Six-year-old gets a chance to live


Six-year-old Sheba MacKenzie from Payawa village in Milne Bay is looking forward to school after undergoing a successful open heart operation in Port Moresby General Hospital last Sunday.
Sheba and five-year-old Victor Meswin were the first children from the province to be referred to Port Moresby General Hospital to have an operation under the Operation Open Heart programme.
The operation was done by local cardiothoracic surgeon Dr Noah Tapaua with the help from local nurses and volunteers of Open Heart International Australia.
Sheba’s mother, Judith MacKenzie, said her daughter was born with a hole in the heart. She didn’t know it was congenital heart disease but as her daughter was growing up, she noticed that she was not gaining much weight, she was sweating a lot during her sleep, day or night, sometimes going without  much food in her, eating a little and staying for the whole day and most of the time  breathing heavily and running out of breath when she was playing.
Judith took her daughter to Alotau General Hospital and the doctors there suspected her of having tuberculosis of the lungs so they put her on nine months’ TB treatment. After completion of the treatment, she was still sick and that’s when they found out that she had a heart problem.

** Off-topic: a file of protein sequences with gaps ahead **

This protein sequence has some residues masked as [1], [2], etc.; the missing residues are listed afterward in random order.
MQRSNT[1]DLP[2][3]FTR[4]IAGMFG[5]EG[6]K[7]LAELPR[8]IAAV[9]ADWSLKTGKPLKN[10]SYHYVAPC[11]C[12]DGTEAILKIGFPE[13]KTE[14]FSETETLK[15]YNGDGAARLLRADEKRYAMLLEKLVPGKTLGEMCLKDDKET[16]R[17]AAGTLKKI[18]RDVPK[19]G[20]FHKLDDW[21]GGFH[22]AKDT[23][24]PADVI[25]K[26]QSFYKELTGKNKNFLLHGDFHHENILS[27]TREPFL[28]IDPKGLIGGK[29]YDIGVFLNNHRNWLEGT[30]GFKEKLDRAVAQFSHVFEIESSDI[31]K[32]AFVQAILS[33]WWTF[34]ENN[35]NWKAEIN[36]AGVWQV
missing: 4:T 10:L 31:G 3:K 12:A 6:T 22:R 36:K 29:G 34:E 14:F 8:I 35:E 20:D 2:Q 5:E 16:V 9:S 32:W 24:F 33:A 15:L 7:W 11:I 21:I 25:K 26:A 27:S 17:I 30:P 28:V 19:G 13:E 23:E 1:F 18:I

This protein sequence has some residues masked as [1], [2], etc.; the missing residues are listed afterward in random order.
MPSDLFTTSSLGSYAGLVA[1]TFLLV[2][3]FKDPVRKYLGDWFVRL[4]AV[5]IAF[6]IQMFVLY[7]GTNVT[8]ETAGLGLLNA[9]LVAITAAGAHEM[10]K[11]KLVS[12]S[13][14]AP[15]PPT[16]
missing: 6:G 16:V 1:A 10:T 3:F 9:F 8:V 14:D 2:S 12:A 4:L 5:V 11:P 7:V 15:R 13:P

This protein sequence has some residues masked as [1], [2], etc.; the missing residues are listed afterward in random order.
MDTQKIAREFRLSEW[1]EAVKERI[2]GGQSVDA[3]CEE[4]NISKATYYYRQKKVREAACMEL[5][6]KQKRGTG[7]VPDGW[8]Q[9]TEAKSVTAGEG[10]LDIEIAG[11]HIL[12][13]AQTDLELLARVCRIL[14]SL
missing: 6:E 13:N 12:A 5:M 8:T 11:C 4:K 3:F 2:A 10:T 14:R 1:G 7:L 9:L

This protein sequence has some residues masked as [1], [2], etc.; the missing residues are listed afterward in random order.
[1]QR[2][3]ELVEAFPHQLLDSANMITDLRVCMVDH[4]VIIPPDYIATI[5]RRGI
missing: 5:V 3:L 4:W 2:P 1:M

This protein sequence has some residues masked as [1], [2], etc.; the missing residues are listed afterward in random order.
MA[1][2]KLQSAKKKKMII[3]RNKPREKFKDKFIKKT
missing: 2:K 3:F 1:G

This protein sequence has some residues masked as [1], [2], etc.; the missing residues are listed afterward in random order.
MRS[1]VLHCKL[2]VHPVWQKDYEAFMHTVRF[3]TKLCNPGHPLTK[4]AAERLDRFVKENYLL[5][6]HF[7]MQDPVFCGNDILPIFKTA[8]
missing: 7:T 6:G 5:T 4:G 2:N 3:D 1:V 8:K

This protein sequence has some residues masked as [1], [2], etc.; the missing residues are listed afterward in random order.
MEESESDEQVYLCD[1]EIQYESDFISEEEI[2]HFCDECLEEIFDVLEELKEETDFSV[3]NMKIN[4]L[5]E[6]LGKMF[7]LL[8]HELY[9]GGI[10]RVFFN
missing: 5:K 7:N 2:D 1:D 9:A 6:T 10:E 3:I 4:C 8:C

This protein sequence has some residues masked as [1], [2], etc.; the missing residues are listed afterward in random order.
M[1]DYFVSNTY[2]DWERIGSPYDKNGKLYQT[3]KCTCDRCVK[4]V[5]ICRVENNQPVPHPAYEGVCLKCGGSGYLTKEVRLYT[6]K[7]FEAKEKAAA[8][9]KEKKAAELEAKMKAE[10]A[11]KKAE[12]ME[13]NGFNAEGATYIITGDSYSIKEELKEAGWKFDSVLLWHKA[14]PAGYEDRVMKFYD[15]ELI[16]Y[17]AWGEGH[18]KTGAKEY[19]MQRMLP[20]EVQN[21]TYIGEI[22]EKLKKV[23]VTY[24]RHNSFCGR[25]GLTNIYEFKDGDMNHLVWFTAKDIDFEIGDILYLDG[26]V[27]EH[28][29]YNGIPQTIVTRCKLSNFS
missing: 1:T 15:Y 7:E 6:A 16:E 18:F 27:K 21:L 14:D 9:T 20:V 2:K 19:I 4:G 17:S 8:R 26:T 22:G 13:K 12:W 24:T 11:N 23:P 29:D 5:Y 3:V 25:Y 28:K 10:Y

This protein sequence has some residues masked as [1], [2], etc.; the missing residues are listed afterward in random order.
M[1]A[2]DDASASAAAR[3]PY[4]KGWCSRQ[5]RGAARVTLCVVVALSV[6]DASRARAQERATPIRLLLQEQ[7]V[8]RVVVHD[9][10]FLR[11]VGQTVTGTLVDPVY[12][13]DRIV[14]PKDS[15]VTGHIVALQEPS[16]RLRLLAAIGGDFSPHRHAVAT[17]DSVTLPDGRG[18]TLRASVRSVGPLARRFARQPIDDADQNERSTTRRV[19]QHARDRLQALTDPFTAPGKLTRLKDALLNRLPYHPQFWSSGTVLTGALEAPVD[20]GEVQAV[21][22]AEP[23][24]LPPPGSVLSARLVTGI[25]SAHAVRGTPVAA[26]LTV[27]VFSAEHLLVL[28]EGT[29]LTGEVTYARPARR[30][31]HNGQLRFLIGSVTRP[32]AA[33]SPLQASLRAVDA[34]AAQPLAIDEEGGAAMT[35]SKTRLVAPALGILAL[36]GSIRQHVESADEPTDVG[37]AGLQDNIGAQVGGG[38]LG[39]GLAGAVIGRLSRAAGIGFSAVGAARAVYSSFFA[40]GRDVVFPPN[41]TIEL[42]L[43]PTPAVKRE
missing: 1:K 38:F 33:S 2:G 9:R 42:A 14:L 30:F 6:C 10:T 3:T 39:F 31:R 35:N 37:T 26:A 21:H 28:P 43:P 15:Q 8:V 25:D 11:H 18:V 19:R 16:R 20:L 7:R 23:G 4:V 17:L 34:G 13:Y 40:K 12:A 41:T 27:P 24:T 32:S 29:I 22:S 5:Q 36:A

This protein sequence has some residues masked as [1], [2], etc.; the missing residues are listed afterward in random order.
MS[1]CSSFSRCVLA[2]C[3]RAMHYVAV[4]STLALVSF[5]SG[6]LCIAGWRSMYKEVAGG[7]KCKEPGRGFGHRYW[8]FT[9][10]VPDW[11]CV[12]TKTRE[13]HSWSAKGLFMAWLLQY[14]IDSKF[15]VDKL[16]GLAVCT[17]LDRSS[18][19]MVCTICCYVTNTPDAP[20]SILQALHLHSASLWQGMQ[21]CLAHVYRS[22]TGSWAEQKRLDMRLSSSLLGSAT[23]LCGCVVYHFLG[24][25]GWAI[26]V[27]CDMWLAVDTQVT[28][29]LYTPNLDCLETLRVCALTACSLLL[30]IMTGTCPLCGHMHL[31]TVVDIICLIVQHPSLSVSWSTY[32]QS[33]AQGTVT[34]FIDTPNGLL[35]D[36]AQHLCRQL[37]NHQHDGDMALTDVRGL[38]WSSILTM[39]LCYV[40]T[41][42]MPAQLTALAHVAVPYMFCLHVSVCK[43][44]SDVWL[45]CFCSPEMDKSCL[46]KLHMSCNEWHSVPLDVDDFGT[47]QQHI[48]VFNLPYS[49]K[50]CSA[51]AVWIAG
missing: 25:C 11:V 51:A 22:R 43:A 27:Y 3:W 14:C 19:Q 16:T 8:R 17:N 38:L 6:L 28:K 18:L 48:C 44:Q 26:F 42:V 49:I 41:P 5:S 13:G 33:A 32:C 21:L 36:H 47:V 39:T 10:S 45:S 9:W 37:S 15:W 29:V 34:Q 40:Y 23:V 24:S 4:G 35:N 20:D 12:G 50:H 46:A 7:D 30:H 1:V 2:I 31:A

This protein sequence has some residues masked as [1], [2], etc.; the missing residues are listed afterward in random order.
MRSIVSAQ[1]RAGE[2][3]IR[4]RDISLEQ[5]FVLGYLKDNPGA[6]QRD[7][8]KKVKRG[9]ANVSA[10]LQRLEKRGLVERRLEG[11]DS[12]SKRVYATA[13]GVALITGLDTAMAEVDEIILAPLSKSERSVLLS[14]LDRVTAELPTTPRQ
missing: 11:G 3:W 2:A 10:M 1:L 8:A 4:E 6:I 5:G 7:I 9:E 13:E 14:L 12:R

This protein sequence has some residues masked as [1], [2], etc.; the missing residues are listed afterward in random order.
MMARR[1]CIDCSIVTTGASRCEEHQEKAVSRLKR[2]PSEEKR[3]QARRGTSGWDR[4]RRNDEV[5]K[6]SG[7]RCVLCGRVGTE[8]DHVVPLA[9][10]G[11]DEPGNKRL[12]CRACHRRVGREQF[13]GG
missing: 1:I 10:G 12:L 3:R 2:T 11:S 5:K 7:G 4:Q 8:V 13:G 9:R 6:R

They referred Sheba to PMGH in July last year for operation but she was not able to have the operation because the Australian team cancelled their visit due to a pending vote of no confidence in the PNG parliament.
Judith returned to Alotau with her daughter and came back to PMGH in February and stayed for two months.
“When my daughter was in the operating theatre, I was really worried, upset. I was having negative thoughts in my mind too, but I believed that everything would be ok, after all I came and prayed that she will be ok, and it happened she came out safe,” MacKenzie said.
“I thank the doctors, the sisters from PMGH and Australia who helped her and the sisters who worked in ward 7 and I also thank my doctors with the sisters who participated in looking after my child in Alotau General Hospital.
“I believe that God has a plan for them so they live up to this far, if he wants to take the life away he should have taken the life away when they were babies.
“As a mother, I believe that God has a plan and purpose for my daughter. That’s why he kept her up this far and now she has a second chance in life,”
Sheba will go to school because the teachers  asked me to enrol her this year.
“I said ‘no, it’s not safe for my daughter to come to school because friends might push her, hit her if I am not present so I want her to get better before she goes to school so  she is free to move around and do whatever she wants, she can exercise, play or do whatever you ask her to do.”
Dr Tapaua said about eight children per 1000  were born with congenital heart problems and it was common in developing countries. If these children did not have operation, they would not live long.
“Most of them will have recurrent chest infections and recurrent chest infections lead onto what is call rheumatic heart disease, they can have infection inside the heart. It affects the valves, and again it will lead to heart failure,” Dr Tapaua said.

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